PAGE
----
The first step is to set limits with those that are causing you more harm than good.  It’s your prerogative, your right, and your choice to let others know when and how you’d like their input on your health.  It’s your health so drawing a line in the sand saying only pass on credible information is within your rights as it’s your life and your health.  Don’t let others sabotage your health and healing efforts with scare tactics or what if situations.  If you have any concerns please consult your medical team as they are prepared to answer your questions.  If you feel you need even more information I suggest you ask your primary care physician/internist for a referral to a specialist.

The difficult part is that those offering opinions overwhelmingly are doing it out of love.  Unfortunately, they are unaware of the impact their sharing is having on you as you make difficult decisions about your care.  Information that provides clarity should always be welcomed or information that allows you to go to your next doctor’s appointment with informed questions is a plus.  Communication that places doubt or fear on your radar screen has to be quarantined and eliminated.

Setting limits is difficult and may be difficult at first.  If you have any questions about how or when to set limits feel free to e-mail me at

Posted in art and healing, creativity and health

Why Do They Dance?

Welcome to Art and Healing Wednesday!!

I was working out-of-town  the past four months and didn’t have a television in my temporary digs.  Believe it or not I didn’t miss it, but now I’m back home and of course the television is readily available.  One of the things I do love about the media, in all its forms, is the opportunity to pick up little nuggets that are great to ponder.

If you’ve read the blog you’ll know that I’m a big fan of So You Think You Can Dance (SYTUCD).   I think it’s an amazing competition, even for a non-dancer such as myself, and gives these passionate dancers a platform to move their careers forward.  What struck me this week was the commercial for the new season.  The commercial shows dancers doing what they do best…dance, and then the big question, “Why do they dance?”, followed by the bigger question, “Why do you breathe?”

When I saw the question I was stopped in my tracks.  These dancers (not the crazy ones you see during the auditions) have devoted much of their lives to their art.  They have sacrificed time, injury (at times), money, and devotion to becoming better dancers.  It’s not just something they do; it’s something they are.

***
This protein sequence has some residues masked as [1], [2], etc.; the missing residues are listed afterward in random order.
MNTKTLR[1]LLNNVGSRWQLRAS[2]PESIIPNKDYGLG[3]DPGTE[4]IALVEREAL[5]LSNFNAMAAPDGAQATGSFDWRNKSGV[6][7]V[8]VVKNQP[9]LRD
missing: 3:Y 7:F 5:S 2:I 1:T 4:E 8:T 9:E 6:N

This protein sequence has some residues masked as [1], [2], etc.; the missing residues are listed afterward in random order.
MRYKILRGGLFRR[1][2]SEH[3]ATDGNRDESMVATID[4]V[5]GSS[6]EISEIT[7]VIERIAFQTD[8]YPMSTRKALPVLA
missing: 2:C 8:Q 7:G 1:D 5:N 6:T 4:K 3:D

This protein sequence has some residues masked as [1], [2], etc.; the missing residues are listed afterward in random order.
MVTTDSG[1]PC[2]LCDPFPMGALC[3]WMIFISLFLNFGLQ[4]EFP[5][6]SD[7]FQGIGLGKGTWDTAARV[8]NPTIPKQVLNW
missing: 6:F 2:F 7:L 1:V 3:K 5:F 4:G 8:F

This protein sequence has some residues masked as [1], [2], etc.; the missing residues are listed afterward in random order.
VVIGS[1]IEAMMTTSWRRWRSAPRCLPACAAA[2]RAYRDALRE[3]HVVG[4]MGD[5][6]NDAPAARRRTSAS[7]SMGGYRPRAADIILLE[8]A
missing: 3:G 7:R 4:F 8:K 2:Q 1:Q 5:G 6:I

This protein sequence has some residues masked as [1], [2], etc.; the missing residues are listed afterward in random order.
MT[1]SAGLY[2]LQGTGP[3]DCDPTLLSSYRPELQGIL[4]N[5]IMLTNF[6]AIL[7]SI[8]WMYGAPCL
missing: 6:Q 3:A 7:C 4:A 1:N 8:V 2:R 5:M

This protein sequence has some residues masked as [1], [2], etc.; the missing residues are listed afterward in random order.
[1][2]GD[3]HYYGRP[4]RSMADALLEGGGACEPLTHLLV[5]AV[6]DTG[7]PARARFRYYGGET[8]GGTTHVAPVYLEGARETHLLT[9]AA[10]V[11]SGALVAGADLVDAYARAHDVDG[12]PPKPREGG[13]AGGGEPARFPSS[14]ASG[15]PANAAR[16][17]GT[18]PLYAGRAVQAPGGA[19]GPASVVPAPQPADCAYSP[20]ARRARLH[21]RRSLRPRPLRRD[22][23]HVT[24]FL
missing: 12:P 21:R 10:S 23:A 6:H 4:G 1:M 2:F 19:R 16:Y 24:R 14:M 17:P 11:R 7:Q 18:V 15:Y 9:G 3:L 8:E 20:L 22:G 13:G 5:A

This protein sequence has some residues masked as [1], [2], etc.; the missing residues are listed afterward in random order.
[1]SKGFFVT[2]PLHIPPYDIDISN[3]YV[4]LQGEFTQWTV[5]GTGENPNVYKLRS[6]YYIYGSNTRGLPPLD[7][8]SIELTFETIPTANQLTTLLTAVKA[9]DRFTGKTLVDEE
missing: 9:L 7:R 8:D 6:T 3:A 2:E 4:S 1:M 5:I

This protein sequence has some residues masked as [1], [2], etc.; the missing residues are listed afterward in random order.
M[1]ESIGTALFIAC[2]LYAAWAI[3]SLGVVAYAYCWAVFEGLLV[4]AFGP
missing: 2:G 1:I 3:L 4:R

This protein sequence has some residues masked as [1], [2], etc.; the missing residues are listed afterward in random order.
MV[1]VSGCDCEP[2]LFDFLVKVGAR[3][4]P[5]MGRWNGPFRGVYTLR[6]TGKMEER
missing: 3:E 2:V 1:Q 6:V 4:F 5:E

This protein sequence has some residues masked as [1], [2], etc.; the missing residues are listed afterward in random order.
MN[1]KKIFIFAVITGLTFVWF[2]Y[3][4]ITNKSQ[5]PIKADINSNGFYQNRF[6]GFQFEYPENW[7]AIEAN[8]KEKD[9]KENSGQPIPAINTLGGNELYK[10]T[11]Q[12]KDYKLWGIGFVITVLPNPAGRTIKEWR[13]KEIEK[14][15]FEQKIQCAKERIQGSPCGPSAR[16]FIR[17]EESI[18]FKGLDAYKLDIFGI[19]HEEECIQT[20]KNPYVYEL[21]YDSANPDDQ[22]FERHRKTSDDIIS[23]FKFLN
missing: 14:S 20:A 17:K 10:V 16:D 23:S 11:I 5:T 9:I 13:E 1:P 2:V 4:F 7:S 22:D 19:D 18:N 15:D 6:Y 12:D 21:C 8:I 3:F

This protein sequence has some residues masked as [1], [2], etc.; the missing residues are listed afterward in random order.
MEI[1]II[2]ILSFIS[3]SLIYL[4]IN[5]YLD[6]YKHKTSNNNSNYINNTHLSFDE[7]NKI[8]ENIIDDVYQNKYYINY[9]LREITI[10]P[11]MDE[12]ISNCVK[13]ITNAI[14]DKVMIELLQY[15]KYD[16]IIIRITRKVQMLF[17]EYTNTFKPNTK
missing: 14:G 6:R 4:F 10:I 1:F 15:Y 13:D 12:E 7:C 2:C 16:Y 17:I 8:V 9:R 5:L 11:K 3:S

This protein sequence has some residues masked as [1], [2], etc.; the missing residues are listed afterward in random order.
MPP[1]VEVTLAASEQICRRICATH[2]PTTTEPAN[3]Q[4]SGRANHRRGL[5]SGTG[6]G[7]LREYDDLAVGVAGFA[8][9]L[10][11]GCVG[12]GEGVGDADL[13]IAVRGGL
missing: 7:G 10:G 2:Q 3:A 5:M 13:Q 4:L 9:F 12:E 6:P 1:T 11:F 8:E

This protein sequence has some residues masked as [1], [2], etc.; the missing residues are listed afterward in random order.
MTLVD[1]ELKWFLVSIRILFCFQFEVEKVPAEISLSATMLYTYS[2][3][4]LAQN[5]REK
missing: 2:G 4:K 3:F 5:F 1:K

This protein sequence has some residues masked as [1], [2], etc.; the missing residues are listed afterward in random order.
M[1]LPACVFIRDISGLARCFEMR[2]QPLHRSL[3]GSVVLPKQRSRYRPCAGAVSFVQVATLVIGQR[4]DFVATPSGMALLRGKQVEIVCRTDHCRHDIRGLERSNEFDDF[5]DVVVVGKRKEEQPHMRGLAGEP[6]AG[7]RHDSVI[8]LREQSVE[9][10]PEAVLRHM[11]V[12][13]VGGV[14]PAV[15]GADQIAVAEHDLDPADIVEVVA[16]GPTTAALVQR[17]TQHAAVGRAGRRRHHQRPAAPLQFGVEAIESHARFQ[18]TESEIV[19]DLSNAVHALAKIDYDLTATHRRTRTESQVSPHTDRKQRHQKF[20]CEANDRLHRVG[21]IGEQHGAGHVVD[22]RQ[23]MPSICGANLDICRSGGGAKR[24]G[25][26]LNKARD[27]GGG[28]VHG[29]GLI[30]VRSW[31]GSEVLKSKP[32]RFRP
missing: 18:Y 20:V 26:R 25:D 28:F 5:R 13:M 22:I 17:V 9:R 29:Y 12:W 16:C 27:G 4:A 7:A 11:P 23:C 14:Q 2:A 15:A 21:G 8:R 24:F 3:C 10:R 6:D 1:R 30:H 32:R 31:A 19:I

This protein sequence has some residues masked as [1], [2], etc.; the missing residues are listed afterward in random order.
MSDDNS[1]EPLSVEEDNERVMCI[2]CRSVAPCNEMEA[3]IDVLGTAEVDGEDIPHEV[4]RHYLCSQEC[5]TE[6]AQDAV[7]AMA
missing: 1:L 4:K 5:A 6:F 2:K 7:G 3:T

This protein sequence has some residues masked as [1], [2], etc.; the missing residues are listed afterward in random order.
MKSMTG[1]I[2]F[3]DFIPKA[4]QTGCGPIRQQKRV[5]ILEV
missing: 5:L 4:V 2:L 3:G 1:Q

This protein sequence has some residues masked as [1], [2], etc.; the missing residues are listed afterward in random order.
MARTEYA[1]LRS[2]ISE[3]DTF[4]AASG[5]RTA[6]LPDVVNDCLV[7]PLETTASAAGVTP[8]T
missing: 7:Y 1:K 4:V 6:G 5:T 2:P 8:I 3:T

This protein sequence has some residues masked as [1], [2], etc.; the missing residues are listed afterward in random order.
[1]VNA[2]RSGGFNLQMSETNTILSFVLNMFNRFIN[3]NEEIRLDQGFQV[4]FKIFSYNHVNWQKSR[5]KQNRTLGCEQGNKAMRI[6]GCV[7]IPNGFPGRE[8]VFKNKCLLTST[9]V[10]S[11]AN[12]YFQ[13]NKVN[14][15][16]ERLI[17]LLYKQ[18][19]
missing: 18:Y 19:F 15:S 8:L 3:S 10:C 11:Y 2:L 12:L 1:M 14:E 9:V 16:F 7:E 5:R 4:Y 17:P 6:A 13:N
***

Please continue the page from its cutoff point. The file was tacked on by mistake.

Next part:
If you ask artists I believe you’ll find this to be true, that creating something is vital to their health and well-being, not to mention their sanity.  I know when I get out-of-sorts I’m sent to my studio, guess it’s better than psychotropic meds.

You may not be an artist dedicated to creating works of art, choreographing the next ballet to be performed at Lincoln Center, or the next great screenwriter/director/actor; but you do have creativity.  We seek beauty in our lives.  We’re caught by a beautiful flower, a lovely plate of food, an amazing piece of clothing, not to mention paintings, sculpture and the rest of the art mediums.  We doodle on our notepads at work, buy colorful pens to write with because their fun, and decorate our homes to reflect our style and taste.

Our creative tendencies are part of our story.  Art may not be your lifeline to the world, but finding an outlet to continue telling your story is imperative to health and healing.  The shelves at bookstores are lined with books about famous people who tell their illness story.  They feel the need to share their experience and have us serve as a witness to their journey.

When I hang a piece of art I hope others will share my story, create their own story, and then see how our worlds interact.  We may not all be artists, but we have or do something that is our lifeline to our health and well-being…what’s yours?  Are you actively engaged in the activity that brings joy and meaning to your world?  How does it impact your efforts to get better or well?

I’d love to hear how you tell your story….simply hit the comment button and let us know or you can e-mail it to me at

Posted in coping with chronic illness, coping with life threatening illness

Are You a Member of the 700 Club?

Don’t worry…I haven’t become part of Pat Robertson’s entourage.  Actually, I’m celebrating the 700th post on this blog.  Over the past few years I’ve had the honor and privilege of spending time with you as I offer ideas, thoughts, and inspiration about how to live your best life with a chronic or other life-altering illness.

I can tell you the time goes by quickly and when I saw I was approaching the 700th post I was shocked, and pleasantly surprised.  I’ve had the joy of spending time with you as you navigate the maze of reorienting your life and creating a new normal.  I’ve been challenged by questions by you about specific instances following your diagnosis that have made me stop and contemplate my own life and then offer reflections for our mutual journey.

As I write this I began thinking about what have been my favorite posts and then I decided to ask you that question.  What is your favorite of the 700 posts?  Is there any tidbit of encouragement or piece of information or advice that stands out for you?  I ask that because if it resonates with you it resonates with others and that’s how we form a community.

I’d love to hear your thoughts about your journey to wellness.  I’d love to be able to offer you more insights and inspiration as you move toward getting better or well.  Simply leave a comment on the blog and let’s see what’s been important to you on your path to health and healing.

You can also e-mail me at  Peace on the journey!